Shrek and its sequels first burst onto the scene in 2001 as raunchy, raucous, spell-binding fairy tales that had a little bit of something for everyone. There were sword fights, a dragon, romance, and of course, magic. There were sight gags for the little ones and clever double entendres for the parents to chuckle at during their fiftieth viewing.
And the soundtracks, which covered a multitude of genres and decades, were a music lover’s dream. With Shrek 5 officially in the works, it’s time to look back on the genius of the original soundtracks and score, and make some predictions on what the latest installment could have in store.
As children’s movies go, Shrek could be considered the riskiest of them all in the “appropriate humor” department. But what gives the series its heart and soul isn’t just the beautiful artwork and animation, it’s the lush soundtracks provided by Harry Gregson-Williams and John Powell.
With every string solo or trumpet toot, the kingdoms of Far Far Away and Duloc become a little more grand, real, and more emotional. As Gregson-Williams and Powell have been involved in each iteration of Shrek, including the holiday special Shrek the Halls, it’s safe to assume they’ll be taking the helm for the next chapter as well.
Kids movies have long relied on using music from previous generations as a way to bridge the gap between the little ones for which the movie is intended, and the adults forced to watch it with them repeatedly.
Shrek is no exception, blending a traditional orchestral score with new arrangements of old songs performed by the cast. The most famous example of this is “Believer” by The Monkees, sung by Eddie Murphy as Donkey to close out the first movie. Jennifer Saunders performs a flawless rendition of “Holding Out for a Hero” in Shrek 2 as the Fairy Godmother, second only to 1984’s original Bonnie Tyler version. The results are a wonderful blend of old and new, introducing children to songs they might otherwise never have heard.
With the recent resurgence of Prince and David Bowie into the mainstream, especially with Bowie’s prior involvement in the series, we could see more covers from characters like Puss in Boots as they serenade us with “Little Red Corvette”. Or maybe they’ll borrow another song from Hunky Dory and cover Bowie’s “Oh! You Pretty Things” as we watch Shrek and Fiona’s babies grow up.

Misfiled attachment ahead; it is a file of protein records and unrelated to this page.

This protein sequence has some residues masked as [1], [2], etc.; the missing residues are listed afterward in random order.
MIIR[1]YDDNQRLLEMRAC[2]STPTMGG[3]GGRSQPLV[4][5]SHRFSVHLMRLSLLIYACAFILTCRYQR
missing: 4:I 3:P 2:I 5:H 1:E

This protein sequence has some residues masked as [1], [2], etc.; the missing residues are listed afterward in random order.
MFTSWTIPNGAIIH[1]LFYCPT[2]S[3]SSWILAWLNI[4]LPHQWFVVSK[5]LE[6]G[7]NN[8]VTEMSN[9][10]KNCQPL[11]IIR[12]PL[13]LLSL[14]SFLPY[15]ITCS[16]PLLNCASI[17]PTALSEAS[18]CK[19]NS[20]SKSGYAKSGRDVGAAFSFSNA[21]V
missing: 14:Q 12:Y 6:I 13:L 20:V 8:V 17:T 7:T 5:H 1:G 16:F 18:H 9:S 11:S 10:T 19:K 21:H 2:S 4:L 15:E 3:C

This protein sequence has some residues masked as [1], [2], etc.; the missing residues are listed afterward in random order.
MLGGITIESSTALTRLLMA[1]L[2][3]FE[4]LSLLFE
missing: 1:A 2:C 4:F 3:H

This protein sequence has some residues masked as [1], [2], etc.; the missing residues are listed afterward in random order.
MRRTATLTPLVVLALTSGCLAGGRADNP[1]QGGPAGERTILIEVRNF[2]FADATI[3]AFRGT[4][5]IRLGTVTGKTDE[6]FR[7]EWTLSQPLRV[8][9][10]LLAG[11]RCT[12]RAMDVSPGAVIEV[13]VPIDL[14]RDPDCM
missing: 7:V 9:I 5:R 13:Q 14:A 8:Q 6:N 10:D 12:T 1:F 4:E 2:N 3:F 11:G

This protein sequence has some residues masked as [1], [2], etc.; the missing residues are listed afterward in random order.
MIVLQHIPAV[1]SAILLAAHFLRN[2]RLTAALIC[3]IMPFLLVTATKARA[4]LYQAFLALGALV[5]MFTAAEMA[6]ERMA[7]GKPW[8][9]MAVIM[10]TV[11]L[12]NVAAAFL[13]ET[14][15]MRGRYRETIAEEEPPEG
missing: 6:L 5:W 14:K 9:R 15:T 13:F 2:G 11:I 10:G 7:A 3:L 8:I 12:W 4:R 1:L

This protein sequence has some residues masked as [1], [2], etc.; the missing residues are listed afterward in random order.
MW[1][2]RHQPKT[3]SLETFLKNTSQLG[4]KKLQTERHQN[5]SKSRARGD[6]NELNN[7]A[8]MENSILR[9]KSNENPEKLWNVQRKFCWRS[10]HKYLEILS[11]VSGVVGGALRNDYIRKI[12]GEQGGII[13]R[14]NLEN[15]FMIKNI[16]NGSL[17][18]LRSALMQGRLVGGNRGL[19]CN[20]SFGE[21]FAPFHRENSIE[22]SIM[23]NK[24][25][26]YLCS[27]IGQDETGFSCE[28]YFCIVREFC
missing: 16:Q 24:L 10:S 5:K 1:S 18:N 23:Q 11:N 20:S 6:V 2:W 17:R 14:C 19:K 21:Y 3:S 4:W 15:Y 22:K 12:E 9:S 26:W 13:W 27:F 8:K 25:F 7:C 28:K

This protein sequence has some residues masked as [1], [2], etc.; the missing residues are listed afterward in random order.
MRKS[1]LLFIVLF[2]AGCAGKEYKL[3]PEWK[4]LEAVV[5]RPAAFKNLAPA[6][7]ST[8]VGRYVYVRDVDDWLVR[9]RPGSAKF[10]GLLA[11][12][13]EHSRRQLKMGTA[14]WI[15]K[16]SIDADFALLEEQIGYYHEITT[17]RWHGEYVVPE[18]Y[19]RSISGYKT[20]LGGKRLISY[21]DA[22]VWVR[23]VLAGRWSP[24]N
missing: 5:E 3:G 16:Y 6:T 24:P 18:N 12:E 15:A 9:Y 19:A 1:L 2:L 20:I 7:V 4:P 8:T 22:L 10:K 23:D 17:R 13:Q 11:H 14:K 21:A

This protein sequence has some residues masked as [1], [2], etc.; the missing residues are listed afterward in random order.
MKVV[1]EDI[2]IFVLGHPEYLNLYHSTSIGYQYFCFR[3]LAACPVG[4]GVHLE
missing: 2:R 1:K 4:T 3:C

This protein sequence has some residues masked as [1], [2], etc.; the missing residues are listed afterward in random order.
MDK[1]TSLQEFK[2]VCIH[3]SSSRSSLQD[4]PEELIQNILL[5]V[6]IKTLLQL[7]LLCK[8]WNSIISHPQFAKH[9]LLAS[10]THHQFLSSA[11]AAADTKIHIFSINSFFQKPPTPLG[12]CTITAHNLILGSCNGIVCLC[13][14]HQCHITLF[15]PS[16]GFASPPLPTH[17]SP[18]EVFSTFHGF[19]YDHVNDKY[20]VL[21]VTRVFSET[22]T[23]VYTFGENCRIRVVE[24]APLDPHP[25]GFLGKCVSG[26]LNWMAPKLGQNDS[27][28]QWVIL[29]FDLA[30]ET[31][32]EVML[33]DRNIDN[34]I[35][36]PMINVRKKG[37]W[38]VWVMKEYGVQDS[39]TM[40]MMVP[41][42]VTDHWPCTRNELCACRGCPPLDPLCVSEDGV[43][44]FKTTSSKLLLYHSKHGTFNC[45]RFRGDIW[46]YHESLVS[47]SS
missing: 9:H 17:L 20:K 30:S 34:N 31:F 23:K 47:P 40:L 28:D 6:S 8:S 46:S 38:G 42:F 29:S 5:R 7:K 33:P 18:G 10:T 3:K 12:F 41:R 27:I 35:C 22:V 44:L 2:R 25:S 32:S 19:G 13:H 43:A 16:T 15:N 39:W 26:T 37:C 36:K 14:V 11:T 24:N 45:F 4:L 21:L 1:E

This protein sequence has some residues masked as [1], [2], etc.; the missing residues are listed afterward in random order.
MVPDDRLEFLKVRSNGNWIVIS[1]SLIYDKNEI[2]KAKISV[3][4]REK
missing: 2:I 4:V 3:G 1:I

The contemporary (along with the classics)
The first two soundtracks are a veritable time capsule for what was popular at the time, and they charted as such. Both took the top spot on the US Soundtracks Chart, and Shrek hit number 28 on the US Billboard 200 while Shrek 2 reached 8 at its peak.
There wasn’t a radio station that could escape listeners asking for “All Star” by Smash Mouth in summer 2001, while “Accidentally in Love” by Counting Crows bounced its way onto a million mix CDs in 2004. That song did particularly well, even getting nominated for an Academy Award. The Eels, Frou Frou, and Dashboard Confessional gave the soundtrack an indie feel while Tom Waits and Bowie added levity to the more heartfelt moments.
The third and fourth movie soundtracks gave kids a gateway into 1970’s rock and roll with appearances by Led Zeppelin and The Ramones, along with lighter fare provided by Paul McCartney and Wings and the Carpenters. The 1980’s aren’t forgotten, with Lionel Richie and the Beastie Boys lending some of their greatest hits to fray.
While Shrek Forever After didn’t chart as well as the others, Shrek the Third made it to number 2 on the US Soundtrack chart. Now that people born in the 1980’s are having children of their own, we may expect to hear more music from the 1990’s as well as current and up and coming top 40 music. Think Spice Girls, INXS, Ariana Grande, Portugal. The Man, and Hippocampus. Regardless of track selection, and with prior album successes in mind, Shrek 5 will be sure to get both the kids’ and parents’ attention.